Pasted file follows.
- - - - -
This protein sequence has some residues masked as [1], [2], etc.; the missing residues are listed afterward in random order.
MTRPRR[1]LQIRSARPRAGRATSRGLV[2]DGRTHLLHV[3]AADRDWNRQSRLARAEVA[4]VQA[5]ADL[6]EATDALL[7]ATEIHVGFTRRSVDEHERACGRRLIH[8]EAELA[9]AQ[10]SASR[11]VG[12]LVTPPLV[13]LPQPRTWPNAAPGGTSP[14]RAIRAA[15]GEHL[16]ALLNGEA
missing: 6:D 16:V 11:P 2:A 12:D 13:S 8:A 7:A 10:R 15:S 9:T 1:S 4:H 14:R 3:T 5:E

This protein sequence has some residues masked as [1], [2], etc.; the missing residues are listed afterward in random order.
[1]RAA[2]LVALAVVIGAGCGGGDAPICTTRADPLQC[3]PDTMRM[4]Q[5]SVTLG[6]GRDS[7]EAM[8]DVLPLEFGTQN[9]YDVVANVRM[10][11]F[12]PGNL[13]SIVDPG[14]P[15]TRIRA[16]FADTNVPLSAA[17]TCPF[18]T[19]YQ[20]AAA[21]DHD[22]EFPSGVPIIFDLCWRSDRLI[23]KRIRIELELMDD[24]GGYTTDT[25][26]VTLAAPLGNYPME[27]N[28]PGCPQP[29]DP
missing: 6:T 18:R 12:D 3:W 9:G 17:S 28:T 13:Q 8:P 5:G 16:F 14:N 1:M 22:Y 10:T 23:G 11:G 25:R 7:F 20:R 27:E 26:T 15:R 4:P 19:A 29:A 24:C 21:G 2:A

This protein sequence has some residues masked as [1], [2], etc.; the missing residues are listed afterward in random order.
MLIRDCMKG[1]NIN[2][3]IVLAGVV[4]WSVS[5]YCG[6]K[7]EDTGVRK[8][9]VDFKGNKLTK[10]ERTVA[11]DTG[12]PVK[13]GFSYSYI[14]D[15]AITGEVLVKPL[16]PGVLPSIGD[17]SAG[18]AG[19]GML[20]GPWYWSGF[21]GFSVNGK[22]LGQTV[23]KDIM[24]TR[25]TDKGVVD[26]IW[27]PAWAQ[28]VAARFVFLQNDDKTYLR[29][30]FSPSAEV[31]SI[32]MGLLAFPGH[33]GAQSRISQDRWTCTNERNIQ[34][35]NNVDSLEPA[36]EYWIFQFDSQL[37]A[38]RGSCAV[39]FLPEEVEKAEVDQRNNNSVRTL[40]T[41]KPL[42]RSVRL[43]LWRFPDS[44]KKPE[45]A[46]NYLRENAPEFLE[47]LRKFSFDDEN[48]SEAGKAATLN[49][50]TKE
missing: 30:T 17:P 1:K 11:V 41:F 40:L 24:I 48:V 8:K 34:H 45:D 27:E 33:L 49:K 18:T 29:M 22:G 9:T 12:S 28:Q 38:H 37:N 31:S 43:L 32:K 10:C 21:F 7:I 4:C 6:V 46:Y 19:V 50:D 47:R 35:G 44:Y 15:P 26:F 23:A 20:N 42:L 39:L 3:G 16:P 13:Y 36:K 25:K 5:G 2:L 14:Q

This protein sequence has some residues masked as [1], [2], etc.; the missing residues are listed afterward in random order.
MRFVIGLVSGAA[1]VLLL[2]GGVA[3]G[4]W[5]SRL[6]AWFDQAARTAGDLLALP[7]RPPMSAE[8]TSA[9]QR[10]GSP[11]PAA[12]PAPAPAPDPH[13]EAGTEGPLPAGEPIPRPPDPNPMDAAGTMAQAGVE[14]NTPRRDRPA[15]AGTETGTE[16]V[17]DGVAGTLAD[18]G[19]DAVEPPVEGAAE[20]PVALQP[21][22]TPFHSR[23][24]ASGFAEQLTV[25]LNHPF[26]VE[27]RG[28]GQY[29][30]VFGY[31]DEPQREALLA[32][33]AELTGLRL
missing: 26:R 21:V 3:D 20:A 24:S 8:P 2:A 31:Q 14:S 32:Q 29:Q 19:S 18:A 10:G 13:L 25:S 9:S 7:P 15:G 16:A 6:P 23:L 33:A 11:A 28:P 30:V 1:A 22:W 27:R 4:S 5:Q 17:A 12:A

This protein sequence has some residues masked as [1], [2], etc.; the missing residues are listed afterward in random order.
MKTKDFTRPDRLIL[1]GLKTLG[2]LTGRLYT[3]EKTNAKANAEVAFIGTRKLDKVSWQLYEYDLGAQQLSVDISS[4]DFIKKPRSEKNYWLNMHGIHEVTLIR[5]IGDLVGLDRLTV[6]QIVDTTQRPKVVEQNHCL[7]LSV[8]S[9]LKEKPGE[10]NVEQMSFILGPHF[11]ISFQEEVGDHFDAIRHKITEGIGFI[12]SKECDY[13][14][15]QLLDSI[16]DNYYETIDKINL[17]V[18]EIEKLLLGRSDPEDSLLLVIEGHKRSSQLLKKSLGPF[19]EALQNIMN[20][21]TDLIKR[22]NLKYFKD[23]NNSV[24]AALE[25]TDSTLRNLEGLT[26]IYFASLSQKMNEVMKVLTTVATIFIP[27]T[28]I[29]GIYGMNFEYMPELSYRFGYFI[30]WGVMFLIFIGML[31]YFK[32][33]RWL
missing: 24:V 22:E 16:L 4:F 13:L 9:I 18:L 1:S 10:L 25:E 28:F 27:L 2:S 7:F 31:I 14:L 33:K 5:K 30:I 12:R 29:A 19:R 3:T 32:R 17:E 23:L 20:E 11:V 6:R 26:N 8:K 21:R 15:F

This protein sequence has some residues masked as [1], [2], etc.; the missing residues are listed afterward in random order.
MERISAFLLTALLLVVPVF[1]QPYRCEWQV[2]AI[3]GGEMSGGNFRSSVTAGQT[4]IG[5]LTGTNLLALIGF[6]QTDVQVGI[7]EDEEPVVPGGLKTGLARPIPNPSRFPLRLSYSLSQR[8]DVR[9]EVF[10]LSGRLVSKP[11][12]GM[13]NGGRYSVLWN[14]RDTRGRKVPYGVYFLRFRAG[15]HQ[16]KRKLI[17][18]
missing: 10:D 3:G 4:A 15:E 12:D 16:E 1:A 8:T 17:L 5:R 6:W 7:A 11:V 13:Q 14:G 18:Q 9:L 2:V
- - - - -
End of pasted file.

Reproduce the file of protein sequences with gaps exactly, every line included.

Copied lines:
This protein sequence has some residues masked as [1], [2], etc.; the missing residues are listed afterward in random order.
MTRPRR[1]LQIRSARPRAGRATSRGLV[2]DGRTHLLHV[3]AADRDWNRQSRLARAEVA[4]VQA[5]ADL[6]EATDALL[7]ATEIHVGFTRRSVDEHERACGRRLIH[8]EAELA[9]AQ[10]SASR[11]VG[12]LVTPPLV[13]LPQPRTWPNAAPGGTSP[14]RAIRAA[15]GEHL[16]ALLNGEA
missing: 6:D 16:V 11:P 2:A 12:D 13:S 8:A 7:A 10:R 15:S 9:T 1:S 4:H 14:R 3:T 5:E

This protein sequence has some residues masked as [1], [2], etc.; the missing residues are listed afterward in random order.
[1]RAA[2]LVALAVVIGAGCGGGDAPICTTRADPLQC[3]PDTMRM[4]Q[5]SVTLG[6]GRDS[7]EAM[8]DVLPLEFGTQN[9]YDVVANVRM[10][11]F[12]PGNL[13]SIVDPG[14]P[15]TRIRA[16]FADTNVPLSAA[17]TCPF[18]T[19]YQ[20]AAA[21]DHD[22]EFPSGVPIIFDLCWRSDRLI[23]KRIRIELELMDD[24]GGYTTDT[25][26]VTLAAPLGNYPME[27]N[28]PGCPQP[29]DP
missing: 6:T 18:R 12:D 3:W 9:G 17:S 28:T 13:Q 8:P 5:G 16:F 14:N 1:M 22:Y 10:T 23:G 11:G 25:R 7:F 20:R 27:E 26:T 15:R 4:P 19:A 29:A 24:C 21:G 2:A

This protein sequence has some residues masked as [1], [2], etc.; the missing residues are listed afterward in random order.
MLIRDCMKG[1]NIN[2][3]IVLAGVV[4]WSVS[5]YCG[6]K[7]EDTGVRK[8][9]VDFKGNKLTK[10]ERTVA[11]DTG[12]PVK[13]GFSYSYI[14]D[15]AITGEVLVKPL[16]PGVLPSIGD[17]SAG[18]AG[19]GML[20]GPWYWSGF[21]GFSVNGK[22]LGQTV[23]KDIM[24]TR[25]TDKGVVD[26]IW[27]PAWAQ[28]VAARFVFLQNDDKTYLR[29][30]FSPSAEV[31]SI[32]MGLLAFPGH[33]GAQSRISQDRWTCTNERNIQ[34][35]NNVDSLEPA[36]EYWIFQFDSQL[37]A[38]RGSCAV[39]FLPEEVEKAEVDQRNNNSVRTL[40]T[41]KPL[42]RSVRL[43]LWRFPDS[44]KKPE[45]A[46]NYLRENAPEFLE[47]LRKFSFDDEN[48]SEAGKAATLN[49][50]TKE
missing: 30:T 17:P 1:K 11:V 41:F 40:L 24:I 48:V 8:K 34:H 45:D 27:E 33:L 49:K 18:T 29:M 22:G 9:T 12:S 28:Q 38:H 37:N 31:S 43:L 32:K 10:C 21:F 7:I 4:C 6:V 46:Y 19:V 50:D 47:R 35:G 44:Y 15:P 26:F 23:A 20:N 42:L 39:L 3:G 16:P 13:Y 36:K 25:K 5:G 2:L 14:Q

This protein sequence has some residues masked as [1], [2], etc.; the missing residues are listed afterward in random order.
MRFVIGLVSGAA[1]VLLL[2]GGVA[3]G[4]W[5]SRL[6]AWFDQAARTAGDLLALP[7]RPPMSAE[8]TSA[9]QR[10]GSP[11]PAA[12]PAPAPAPDPH[13]EAGTEGPLPAGEPIPRPPDPNPMDAAGTMAQAGVE[14]NTPRRDRPA[15]AGTETGTE[16]V[17]DGVAGTLAD[18]G[19]DAVEPPVEGAAE[20]PVALQP[21][22]TPFHSR[23][24]ASGFAEQLTV[25]LNHPF[26]VE[27]RG[28]GQY[29][30]VFGY[31]DEPQREALLA[32][33]AELTGLRL
missing: 26:R 21:V 3:D 20:A 24:S 8:P 2:A 31:Q 14:S 32:Q 29:Q 19:S 18:A 10:G 13:L 25:S 9:S 7:P 15:G 16:A 6:P 23:L 33:A 11:A 28:P 30:V 1:A 22:W 27:R 4:S 5:Q 17:A 12:A

This protein sequence has some residues masked as [1], [2], etc.; the missing residues are listed afterward in random order.
MKTKDFTRPDRLIL[1]GLKTLG[2]LTGRLYT[3]EKTNAKANAEVAFIGTRKLDKVSWQLYEYDLGAQQLSVDISS[4]DFIKKPRSEKNYWLNMHGIHEVTLIR[5]IGDLVGLDRLTV[6]QIVDTTQRPKVVEQNHCL[7]LSV[8]S[9]LKEKPGE[10]NVEQMSFILGPHF[11]ISFQEEVGDHFDAIRHKITEGIGFI[12]SKECDY[13][14][15]QLLDSI[16]DNYYETIDKINL[17]V[18]EIEKLLLGRSDPEDSLLLVIEGHKRSSQLLKKSLGPF[19]EALQNIMN[20][21]TDLIKR[22]NLKYFKD[23]NNSV[24]AALE[25]TDSTLRNLEGLT[26]IYFASLSQKMNEVMKVLTTVATIFIP[27]T[28]I[29]GIYGMNFEYMPELSYRFGYFI[30]WGVMFLIFIGML[31]YFK[32][33]RWL
missing: 24:V 22:E 16:L 4:F 13:L 9:I 18:L 1:S 10:L 25:E 28:F 27:L 2:S 7:F 31:I 14:L 33:K 5:K 30:I 12:R 29:A 19:R 3:T 32:R 17:E 23:L 20:E 11:V 6:R 26:N 8:K 21:R 15:F

This protein sequence has some residues masked as [1], [2], etc.; the missing residues are listed afterward in random order.
MERISAFLLTALLLVVPVF[1]QPYRCEWQV[2]AI[3]GGEMSGGNFRSSVTAGQT[4]IG[5]LTGTNLLALIGF[6]QTDVQVGI[7]EDEEPVVPGGLKTGLARPIPNPSRFPLRLSYSLSQR[8]DVR[9]EVF[10]LSGRLVSKP[11][12]GM[13]NGGRYSVLWN[14]RDTRGRKVPYGVYFLRFRAG[15]HQ[16]KRKLI[17][18]
missing: 10:D 3:G 4:A 15:E 12:D 16:E 1:A 8:T 17:L 5:R 6:W 7:A 11:V 13:Q 14:G 18:Q 9:L 2:V